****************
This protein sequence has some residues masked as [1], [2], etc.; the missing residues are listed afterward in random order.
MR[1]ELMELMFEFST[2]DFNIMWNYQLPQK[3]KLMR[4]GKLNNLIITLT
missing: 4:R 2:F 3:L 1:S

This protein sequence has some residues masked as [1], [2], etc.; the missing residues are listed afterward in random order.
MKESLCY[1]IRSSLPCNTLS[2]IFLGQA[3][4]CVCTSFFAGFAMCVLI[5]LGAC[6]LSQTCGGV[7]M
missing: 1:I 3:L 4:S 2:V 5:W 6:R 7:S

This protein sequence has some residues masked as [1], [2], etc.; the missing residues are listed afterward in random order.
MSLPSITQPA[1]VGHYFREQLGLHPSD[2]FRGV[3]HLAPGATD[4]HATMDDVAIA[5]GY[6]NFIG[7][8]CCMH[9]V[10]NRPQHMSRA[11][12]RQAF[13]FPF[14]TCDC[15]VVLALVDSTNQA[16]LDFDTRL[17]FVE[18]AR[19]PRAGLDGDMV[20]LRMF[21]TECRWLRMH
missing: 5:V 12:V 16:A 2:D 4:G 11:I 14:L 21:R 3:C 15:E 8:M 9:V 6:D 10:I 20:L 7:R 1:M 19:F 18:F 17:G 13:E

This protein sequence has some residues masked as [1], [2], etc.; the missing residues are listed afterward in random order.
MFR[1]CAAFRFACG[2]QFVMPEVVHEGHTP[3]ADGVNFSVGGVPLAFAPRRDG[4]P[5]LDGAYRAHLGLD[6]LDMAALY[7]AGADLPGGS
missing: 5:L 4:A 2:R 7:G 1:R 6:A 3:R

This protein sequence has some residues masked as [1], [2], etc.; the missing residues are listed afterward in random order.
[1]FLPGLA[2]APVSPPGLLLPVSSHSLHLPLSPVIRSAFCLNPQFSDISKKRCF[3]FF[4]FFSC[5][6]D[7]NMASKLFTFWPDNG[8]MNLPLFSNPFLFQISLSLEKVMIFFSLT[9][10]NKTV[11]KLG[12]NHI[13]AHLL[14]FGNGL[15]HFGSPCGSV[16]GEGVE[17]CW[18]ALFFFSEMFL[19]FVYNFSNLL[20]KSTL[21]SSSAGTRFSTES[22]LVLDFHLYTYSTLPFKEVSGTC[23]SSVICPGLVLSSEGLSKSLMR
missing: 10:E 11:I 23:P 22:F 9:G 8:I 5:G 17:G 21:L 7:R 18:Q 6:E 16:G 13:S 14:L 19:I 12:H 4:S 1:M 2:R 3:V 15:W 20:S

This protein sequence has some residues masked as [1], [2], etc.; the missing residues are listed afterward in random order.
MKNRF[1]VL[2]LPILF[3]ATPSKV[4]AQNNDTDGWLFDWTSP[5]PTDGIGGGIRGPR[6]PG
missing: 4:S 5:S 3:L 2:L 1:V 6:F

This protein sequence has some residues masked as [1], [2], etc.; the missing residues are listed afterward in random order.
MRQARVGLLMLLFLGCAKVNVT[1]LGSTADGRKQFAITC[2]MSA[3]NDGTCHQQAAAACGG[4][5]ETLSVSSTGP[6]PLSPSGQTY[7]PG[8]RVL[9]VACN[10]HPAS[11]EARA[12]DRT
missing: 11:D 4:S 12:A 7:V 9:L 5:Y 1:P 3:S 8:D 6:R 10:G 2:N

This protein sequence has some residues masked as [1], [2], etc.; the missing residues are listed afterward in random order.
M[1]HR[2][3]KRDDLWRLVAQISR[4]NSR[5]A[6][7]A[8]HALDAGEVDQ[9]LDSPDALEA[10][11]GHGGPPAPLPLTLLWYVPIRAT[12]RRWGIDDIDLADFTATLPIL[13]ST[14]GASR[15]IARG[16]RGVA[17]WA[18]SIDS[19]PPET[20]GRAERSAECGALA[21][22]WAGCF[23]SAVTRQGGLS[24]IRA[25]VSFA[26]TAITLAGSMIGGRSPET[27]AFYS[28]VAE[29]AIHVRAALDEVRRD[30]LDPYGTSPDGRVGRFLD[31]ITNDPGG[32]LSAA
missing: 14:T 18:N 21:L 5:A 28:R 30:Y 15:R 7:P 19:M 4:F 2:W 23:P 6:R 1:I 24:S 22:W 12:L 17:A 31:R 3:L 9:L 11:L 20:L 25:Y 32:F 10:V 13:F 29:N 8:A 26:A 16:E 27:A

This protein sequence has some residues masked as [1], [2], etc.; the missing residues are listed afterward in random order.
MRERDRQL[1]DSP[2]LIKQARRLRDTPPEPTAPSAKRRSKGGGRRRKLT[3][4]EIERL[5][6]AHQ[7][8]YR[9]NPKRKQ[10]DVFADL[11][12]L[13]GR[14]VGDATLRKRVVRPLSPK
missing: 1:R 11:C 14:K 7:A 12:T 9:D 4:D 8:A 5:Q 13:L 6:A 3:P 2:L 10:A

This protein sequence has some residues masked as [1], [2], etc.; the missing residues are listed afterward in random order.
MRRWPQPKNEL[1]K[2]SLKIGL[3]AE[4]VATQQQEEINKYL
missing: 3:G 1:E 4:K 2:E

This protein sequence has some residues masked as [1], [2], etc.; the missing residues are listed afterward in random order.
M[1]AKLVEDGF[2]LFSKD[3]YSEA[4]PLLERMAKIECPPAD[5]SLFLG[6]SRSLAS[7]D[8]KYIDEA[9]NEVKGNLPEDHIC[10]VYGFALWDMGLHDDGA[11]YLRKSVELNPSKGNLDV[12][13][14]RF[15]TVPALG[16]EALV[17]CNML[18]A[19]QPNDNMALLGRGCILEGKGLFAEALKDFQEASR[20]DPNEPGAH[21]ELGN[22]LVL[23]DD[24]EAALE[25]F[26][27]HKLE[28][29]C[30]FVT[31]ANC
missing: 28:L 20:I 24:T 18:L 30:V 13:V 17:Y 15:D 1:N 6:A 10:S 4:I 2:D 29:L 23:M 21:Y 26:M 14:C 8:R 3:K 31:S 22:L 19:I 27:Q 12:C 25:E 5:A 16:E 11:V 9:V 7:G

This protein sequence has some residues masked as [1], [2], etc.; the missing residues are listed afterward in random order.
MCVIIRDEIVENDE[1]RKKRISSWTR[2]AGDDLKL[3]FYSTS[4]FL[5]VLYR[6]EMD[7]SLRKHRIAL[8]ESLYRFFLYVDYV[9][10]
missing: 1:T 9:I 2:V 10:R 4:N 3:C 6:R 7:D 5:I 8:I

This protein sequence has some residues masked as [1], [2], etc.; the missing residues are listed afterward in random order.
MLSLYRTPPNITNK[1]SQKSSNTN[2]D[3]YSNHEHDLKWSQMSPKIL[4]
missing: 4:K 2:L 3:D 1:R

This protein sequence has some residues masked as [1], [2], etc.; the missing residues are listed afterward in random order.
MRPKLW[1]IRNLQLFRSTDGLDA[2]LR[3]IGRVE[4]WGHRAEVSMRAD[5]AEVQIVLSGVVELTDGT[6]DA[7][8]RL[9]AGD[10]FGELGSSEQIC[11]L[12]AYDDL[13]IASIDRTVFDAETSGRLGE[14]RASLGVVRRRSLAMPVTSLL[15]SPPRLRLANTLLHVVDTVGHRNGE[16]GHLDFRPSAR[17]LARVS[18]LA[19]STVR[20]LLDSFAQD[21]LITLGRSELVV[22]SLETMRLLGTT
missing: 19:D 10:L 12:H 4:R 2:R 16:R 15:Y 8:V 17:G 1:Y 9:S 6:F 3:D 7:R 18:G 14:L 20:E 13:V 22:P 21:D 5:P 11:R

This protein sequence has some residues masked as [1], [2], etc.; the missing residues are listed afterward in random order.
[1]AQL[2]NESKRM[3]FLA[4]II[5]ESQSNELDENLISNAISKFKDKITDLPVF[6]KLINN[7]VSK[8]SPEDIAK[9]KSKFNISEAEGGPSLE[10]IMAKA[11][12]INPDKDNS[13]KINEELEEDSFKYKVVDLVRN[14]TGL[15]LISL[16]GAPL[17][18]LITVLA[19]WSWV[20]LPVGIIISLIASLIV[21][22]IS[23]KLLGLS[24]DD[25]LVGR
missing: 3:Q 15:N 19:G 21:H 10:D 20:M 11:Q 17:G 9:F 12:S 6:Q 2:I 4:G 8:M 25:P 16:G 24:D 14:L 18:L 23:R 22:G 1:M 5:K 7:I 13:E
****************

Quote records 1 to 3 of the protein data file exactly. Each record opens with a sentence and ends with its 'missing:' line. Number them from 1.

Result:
This protein sequence has some residues masked as [1], [2], etc.; the missing residues are listed afterward in random order.
MR[1]ELMELMFEFST[2]DFNIMWNYQLPQK[3]KLMR[4]GKLNNLIITLT
missing: 4:R 2:F 3:L 1:S

This protein sequence has some residues masked as [1], [2], etc.; the missing residues are listed afterward in random order.
MKESLCY[1]IRSSLPCNTLS[2]IFLGQA[3][4]CVCTSFFAGFAMCVLI[5]LGAC[6]LSQTCGGV[7]M
missing: 1:I 3:L 4:S 2:V 5:W 6:R 7:S

This protein sequence has some residues masked as [1], [2], etc.; the missing residues are listed afterward in random order.
MSLPSITQPA[1]VGHYFREQLGLHPSD[2]FRGV[3]HLAPGATD[4]HATMDDVAIA[5]GY[6]NFIG[7][8]CCMH[9]V[10]NRPQHMSRA[11][12]RQAF[13]FPF[14]TCDC[15]VVLALVDSTNQA[16]LDFDTRL[17]FVE[18]AR[19]PRAGLDGDMV[20]LRMF[21]TECRWLRMH
missing: 5:V 12:V 16:A 2:D 4:G 11:I 14:L 21:R 3:C 15:E 8:M 9:V 6:D 10:I 20:L 7:R 1:M 19:F 18:F 17:G 13:E